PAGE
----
The Thermals are an indie/pop-punk band based in Portland, Oregon, United States. The group was formed in 2002.
Their debut LP, More Parts Per Million, was conceived and recorded in the kitchenette of singer Hutch Harris's house, known as "The Moss Motel", in southeast Portland, Oregon. The album was recorded on a 4-track cassette machine, with total tracking costs around $10. A demo of the record was passed from Ben Gibbard (Death Cab For Cutie, The Postal Service) to indie giant Sub Pop Records, who signed The Thermals after they had played just a handful of shows. MPPM was then mixed by Death Cab For Cutie's Chris Walla at The Hall Of Justice in Seattle, Washington. Sub Pop released the record in March 2003. The original live line-up of The Thermals consisted of Kathy Foster (who had collaborated with Harris on various musical projects for years prior) on bass, Jordan Hudson (M. Ward, Operacycle) on drums, and Ben Barnett on guitar. Harris sang, flailed about, and occasionally stripped naked onstage. Barnett left the group after the first few tours for MPPM, Harris picked up a guitar, and The Thermals became what is commonly known as a power trio.
Harris, Foster and Hudson returned to Seattle in the early winter of 2004, to record their second album, Fuckin' A. They re-teamed with Chris Walla, who manned all recording and mixing duties this time around, at Seattle's famed Avast studio. Released in July 2004, The Thermals toured the US and Europe relentlessly in support of Fuckin' A, before returning to Portland to record their unreleased, or "lost" LP with Joanna Bolme (The Jicks), at the original Jackpot Recording Studio. The album was tentatively titled We Sleep In A Holy Bed, and has yet to see the light of day. Harris and Foster split with Hudson soon after, in the fall of 2005. No less than three people would play drums for The Thermals over the next three years, including Caitlin Love, Lorin Coleman, and even Kathy Foster herself.
For their third record, The Body, the Blood, the Machine, Hutch Harris and Kathy Foster hired Brendan Canty of Fugazi to produce. Canty had recently recorded a Thermals song for his Burn to Shine series, in which indie bands perform at a house slated to be burned by the fire department. TBtBtM was recorded at Supernatural Sound in Oregon City, with Foster playing drums on all tracks, and splitting bass duties with Harris. The album (loosely) tells the story of a young couple who must flee a United States governed by fascist faux-Christians. TBtBtM was released in August 2006, and subsequently featured in many Best-Of-2006 lists, including Pitchfork, Spin, NPR, and The Onion's A.V. Club. The Thermals toured for close to two years following TBtBtM's release, and were briefly a four-piece again (Harris, Foster, Coleman, and Joel Burrows on second guitar). This line-up dissolved in early 2008, and Hutch and Kathy set about making another record as a duo.
After an amicable split with Sub Pop, the band signed with iconic Northwest label Kill Rock Stars, recently relocated to Portland, Oregon. In April 2009 The Thermals released their fourth album, Now We Can See. Now We Can See was recorded by John Congleton (Explosions in the Sky, Polyphonic Spree) again at Supernatural, and at Congleton's studio Elmwood in Dallas, Texas. Hutch and Kathy recorded NWCS the same way they did TBTBTM: as a duo, with Foster acting as a one-woman rhythm section for the entire record. Westin Glass joined The Thermals soon after the recording was completed, to become the fourth drummer for The Thermals (sixth if Harris and Foster are counted).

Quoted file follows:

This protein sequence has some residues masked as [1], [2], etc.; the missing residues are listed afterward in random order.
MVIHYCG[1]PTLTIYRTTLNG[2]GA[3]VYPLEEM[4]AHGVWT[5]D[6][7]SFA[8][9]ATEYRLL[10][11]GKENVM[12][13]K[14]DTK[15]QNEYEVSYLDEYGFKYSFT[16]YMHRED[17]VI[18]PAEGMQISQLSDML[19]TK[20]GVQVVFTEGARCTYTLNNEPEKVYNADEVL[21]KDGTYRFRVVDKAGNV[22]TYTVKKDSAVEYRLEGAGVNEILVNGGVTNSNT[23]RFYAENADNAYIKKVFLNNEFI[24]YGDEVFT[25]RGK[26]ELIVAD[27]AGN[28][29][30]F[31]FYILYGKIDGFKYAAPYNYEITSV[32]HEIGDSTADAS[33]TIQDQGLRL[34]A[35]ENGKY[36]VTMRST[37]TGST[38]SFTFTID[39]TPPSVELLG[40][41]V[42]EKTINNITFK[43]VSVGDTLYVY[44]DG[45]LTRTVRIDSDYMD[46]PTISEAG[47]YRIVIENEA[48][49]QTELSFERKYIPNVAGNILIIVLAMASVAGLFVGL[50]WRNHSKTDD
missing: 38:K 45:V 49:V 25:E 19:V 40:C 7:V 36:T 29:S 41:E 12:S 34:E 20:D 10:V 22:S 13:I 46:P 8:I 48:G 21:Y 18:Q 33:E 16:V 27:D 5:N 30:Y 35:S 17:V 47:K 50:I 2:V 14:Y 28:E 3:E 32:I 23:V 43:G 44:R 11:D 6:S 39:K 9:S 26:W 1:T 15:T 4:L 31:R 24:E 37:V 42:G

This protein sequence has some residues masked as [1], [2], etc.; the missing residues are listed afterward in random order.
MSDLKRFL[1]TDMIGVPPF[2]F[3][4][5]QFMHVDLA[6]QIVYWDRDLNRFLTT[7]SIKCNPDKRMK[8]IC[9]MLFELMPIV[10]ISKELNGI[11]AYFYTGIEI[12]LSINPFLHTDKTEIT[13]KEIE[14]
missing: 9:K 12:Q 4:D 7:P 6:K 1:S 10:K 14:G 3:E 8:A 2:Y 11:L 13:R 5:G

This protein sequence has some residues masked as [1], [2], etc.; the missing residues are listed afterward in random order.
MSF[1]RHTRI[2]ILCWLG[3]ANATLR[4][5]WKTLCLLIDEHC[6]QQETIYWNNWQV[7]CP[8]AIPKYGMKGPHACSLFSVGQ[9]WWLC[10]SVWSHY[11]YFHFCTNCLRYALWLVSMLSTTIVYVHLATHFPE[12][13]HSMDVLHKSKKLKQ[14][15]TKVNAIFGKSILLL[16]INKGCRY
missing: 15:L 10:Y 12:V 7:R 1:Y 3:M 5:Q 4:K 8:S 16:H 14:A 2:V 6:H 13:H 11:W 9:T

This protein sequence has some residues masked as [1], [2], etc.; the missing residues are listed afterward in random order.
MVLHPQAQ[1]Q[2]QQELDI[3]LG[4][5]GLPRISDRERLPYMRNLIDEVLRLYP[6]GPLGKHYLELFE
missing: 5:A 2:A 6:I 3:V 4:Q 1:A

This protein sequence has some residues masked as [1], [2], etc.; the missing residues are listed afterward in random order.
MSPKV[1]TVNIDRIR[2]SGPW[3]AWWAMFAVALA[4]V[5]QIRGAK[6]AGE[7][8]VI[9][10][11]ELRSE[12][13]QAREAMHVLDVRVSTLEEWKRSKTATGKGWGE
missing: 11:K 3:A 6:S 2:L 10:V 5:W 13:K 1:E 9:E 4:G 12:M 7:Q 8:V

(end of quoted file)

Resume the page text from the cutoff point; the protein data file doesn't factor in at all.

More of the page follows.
- More Parts per Million (2003)
- Fuckin A (2004)
- The Body, the Blood, the Machine (2006)
- Now We Can See (2009)
Singles and EPs
|2003||No Culture Icons||Sub Pop|
|2007||"A Pillar of Salt"||Sub Pop|
|2008||"Returning to the Fold"||Sub Pop|
|2009||"Now We Can See"||Kill Rock Stars|
|2007||Insound Tour Support 2.0||Insound|
|2008||LIVE at the Echoplex - December 7, 2007||Kufala Recordings|
|2003||The Wonder of the Underground Pressed On Plastic, Vol. 1||Meow Meow|
|2004||Sub Pop: Patient Zero||Sub Pop|
|2006||To Elliott: From Portland||Expunged Records|
|2006||Terminal Sales Vol. 2: This Delicious||Sub Pop|
|2007||Bridging the Distance: a Portland, OR covers compilation||Arena Rock Recording Co.|
- The band turned down a $50,000 offer for the right to use their song "It's Trivia" (from More Parts Per Million) in a Hummer commercial. Harris commented on the decision in a February 2006 asap article: "We thought about it for about 15 seconds, maybe...it was a really easy decision. How could we go on after soundtracking Hummer? It's just so evil."
- Before forming The Thermals, Hutch Harris and Kathy Foster played together in the bands: Haelah, Urban Legends, and Hutch and Kathy. Kathy Foster also currently plays for the All Girl Summer Fun Band.
- The Thermals (official website)
- The Thermals at MySpace
- The Thermals at Sub Pop Records
- The Thermals on FreeIndie
- "A Pillar of Salt" artist commentary
- "Unraveling the Thermals", a March 2003 article from Willamette Week
- The Thermals Interview with Kathy Foster at Aural States (May 2009)
- The Thermals Interview with Hutch Harris at Aural States
- 2007 The Thermals Interview at Bandega.com
- Interview: The Thermals Interview by Jason Crock at Pitchfork Media
- Interview explaining The Body, The Blood, The Machine from Oct. 2006 on Aversion
- The Politics of Punk: Interview with The Thermals with the Center for American Progress
- The Thermals' Kathy Foster Gets Lasso'd
- Soundcrank Podcast Hosted by The Thermals
- Why aren't "post-pop-punks" The Thermals hotter? Interview by Joshua Ostroff at AOL Music Canada
- The Thermals CC Interview
- The Thermals interview April 2009
- Spectrum Culture: interview
Biography from Wikipedia